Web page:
The Great Adventures of Slick Rick
The rap album, once a kind of misnomer for those who came up on novelty singles like “Rappin’ Duke” — and never thought that hip-hop would take it this far — had by 1988 become not only a thing in the world, but the standard format in which to hear the genre. No longer the stuff of one-hit wonders, rap had matured to the point where a fully developed sensibility could be expressed via the long player in a way that even the firmly entrenched rock establishment could no longer easily discredit.
That said, in retrospect even such classics as Straight Outta Compton, or Follow the Leader, monumental as they are, have not, for all that exactly aged well (who in 2019 really needs to hear “Somethin’ 2 Dance 2,” or the God MC’s assurances that you’re “doin’ it with ‘the R’”?). Released in November of that year, The Great Adventures of Slick Rick presented a seamless and filler-free portrait of a master yarn spinner — hilarious, raunchy, wildly charismatic, and perfectly capitalizing on his long-overdue moment.
Beginning with 1985’s seismic “The Show” (and its arguably more resonant B-side, “La Di Da Di”), Slick Rick, then MC Ricky D provided to posterity a fluid flow and enchantingly droll tone, one which added a playful layer of nuance to his verbal hijinks, placing just the right accent on lines (“Excuse me Doug E. Fresh . . .”), which were buoyed by his across-the-pond-by-way-of-the-Caribbean accent and marked him early as a vanguard MC at a time when rap was still practically in its embryonic stages. This, of course, was still the era of straightforward “cat-hat” couplets, when Run ruled the roost — embodying the Rush Management/Def Jam style of stark black-and-white dynamics — leading up to when Salt-N-Pepa and Heavy D were in the limousine (before Rakim or Big Daddy Kane became commonly credited for leveling up the “new rap language”).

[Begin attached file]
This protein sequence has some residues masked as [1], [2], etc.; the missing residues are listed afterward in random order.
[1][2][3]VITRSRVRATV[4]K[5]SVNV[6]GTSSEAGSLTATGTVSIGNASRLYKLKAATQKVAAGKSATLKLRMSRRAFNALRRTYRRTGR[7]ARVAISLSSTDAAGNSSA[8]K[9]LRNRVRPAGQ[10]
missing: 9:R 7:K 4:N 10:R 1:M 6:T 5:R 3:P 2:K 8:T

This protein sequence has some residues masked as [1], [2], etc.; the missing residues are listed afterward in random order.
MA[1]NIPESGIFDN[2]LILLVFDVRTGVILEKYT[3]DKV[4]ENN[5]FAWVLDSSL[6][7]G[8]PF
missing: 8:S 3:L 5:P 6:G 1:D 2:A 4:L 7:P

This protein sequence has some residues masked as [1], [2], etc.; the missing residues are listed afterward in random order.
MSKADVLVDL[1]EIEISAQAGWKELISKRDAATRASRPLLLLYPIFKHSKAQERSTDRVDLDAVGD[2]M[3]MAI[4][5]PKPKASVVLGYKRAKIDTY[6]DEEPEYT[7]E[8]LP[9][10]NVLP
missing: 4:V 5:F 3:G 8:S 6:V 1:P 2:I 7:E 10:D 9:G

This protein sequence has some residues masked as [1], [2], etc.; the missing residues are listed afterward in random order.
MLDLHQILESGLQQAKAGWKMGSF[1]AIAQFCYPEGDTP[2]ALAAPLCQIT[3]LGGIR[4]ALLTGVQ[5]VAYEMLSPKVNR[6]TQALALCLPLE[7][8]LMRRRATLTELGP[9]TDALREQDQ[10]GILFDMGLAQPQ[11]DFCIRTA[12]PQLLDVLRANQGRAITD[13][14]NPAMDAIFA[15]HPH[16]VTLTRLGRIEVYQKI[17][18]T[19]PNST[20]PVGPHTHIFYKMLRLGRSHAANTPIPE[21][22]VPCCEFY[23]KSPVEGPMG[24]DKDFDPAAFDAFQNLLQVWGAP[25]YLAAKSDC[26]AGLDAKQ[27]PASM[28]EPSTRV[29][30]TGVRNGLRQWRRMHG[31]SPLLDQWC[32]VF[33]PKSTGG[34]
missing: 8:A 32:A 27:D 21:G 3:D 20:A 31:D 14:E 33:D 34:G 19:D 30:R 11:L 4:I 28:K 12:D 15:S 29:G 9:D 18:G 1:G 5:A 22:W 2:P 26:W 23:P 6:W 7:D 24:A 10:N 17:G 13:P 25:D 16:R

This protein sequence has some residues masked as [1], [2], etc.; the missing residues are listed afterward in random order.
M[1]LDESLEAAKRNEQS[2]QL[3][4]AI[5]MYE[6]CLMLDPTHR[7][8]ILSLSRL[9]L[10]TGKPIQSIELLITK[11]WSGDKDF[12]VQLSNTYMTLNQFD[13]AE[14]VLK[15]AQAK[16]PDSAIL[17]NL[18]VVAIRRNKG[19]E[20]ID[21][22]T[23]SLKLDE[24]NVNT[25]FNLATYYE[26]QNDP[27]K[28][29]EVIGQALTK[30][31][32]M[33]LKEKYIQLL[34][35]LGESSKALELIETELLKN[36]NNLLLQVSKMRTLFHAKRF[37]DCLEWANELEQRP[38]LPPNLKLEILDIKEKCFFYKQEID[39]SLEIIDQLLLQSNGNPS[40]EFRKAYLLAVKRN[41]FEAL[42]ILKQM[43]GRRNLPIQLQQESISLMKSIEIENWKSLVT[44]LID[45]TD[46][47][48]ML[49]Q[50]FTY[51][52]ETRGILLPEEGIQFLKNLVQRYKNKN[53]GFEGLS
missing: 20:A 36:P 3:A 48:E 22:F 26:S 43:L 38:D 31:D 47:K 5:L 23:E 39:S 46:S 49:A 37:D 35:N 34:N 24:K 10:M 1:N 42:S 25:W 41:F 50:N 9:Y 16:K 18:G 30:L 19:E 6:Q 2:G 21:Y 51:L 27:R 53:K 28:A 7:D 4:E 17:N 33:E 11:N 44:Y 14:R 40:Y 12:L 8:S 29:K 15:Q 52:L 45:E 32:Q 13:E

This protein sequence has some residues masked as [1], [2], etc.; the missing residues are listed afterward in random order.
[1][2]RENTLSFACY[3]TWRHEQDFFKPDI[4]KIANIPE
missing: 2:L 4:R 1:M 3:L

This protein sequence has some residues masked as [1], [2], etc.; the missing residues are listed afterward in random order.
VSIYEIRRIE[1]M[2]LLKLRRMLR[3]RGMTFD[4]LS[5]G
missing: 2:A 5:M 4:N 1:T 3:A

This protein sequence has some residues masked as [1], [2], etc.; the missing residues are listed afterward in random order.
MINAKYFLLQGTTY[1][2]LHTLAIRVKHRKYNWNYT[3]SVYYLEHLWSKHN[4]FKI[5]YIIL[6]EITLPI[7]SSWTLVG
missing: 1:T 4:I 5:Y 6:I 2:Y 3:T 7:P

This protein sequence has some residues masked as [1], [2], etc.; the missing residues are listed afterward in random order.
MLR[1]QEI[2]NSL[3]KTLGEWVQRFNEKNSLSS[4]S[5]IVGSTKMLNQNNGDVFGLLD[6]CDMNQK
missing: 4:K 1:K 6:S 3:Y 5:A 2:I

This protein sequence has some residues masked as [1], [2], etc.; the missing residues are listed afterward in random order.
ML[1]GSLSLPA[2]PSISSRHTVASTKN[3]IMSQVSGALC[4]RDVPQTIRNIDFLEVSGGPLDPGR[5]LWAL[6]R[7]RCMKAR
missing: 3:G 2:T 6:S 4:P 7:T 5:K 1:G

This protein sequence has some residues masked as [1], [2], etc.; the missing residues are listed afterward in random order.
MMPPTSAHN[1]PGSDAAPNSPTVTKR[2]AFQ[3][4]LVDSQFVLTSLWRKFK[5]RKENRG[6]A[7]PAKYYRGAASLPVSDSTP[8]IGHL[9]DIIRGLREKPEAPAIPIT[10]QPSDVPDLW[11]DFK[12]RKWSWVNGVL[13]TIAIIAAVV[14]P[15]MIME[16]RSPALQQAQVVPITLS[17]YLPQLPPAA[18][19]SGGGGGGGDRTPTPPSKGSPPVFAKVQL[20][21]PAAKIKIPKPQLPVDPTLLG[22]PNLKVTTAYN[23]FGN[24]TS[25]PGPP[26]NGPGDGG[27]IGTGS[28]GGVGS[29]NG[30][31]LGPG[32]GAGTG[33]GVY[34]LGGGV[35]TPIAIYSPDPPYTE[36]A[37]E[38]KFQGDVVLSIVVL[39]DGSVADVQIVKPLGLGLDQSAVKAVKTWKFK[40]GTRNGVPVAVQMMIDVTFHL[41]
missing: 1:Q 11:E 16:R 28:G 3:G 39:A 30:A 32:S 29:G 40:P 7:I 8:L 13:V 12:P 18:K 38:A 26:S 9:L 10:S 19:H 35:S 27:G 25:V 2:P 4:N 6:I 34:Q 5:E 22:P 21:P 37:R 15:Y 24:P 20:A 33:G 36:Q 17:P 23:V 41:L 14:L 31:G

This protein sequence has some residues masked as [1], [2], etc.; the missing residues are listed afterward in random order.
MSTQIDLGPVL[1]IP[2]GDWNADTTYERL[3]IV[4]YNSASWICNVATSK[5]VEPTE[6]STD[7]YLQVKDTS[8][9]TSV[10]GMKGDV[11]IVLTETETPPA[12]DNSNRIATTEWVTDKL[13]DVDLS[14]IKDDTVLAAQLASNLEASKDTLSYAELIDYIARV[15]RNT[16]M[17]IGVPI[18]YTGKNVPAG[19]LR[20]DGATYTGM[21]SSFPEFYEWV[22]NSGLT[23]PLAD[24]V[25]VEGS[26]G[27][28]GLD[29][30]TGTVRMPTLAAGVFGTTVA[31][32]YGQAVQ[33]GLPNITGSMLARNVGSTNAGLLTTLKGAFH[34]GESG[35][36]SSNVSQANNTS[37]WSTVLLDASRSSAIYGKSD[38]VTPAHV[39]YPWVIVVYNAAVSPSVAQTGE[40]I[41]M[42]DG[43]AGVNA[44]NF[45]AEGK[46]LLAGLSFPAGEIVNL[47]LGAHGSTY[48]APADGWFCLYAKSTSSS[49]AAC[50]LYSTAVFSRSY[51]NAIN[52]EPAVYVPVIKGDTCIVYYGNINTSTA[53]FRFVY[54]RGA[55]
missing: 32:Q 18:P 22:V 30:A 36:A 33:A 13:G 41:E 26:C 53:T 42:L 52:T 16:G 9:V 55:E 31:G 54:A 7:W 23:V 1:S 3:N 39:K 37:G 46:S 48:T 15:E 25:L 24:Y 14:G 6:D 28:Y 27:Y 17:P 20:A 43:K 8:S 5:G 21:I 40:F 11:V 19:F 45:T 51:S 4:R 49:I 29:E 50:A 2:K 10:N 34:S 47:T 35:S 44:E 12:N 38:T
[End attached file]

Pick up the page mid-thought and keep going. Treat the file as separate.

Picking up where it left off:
That “Showstopper,” a novelty single by Salt-N-Pepa was in response to “The Show” proves how ahead of his time Rick actually was. In other words, if The Great Adventures of Slick Rick, which was released on Def Jam had come out in late ‘85 — and the level of mastery, as displayed on “The Show”/”La Di Da Di” suggests that an album of that superior quality may have been possible — it likely wouldn’t have fully resonated in a climate where smash singles like “Push It” and “Mr. Big Stuff” remain more noteworthy than the respective albums on which they were featured. But by ’88 Slick Rick had resurfaced as a golden-voiced hip-hop superhero in impossible truck jewelry and an eye patch (that somehow made partial blindness look dashing, as only he could), with his own smash singles on a debut album where each cut exquisitely split the difference between how a rapper sounded and what he said.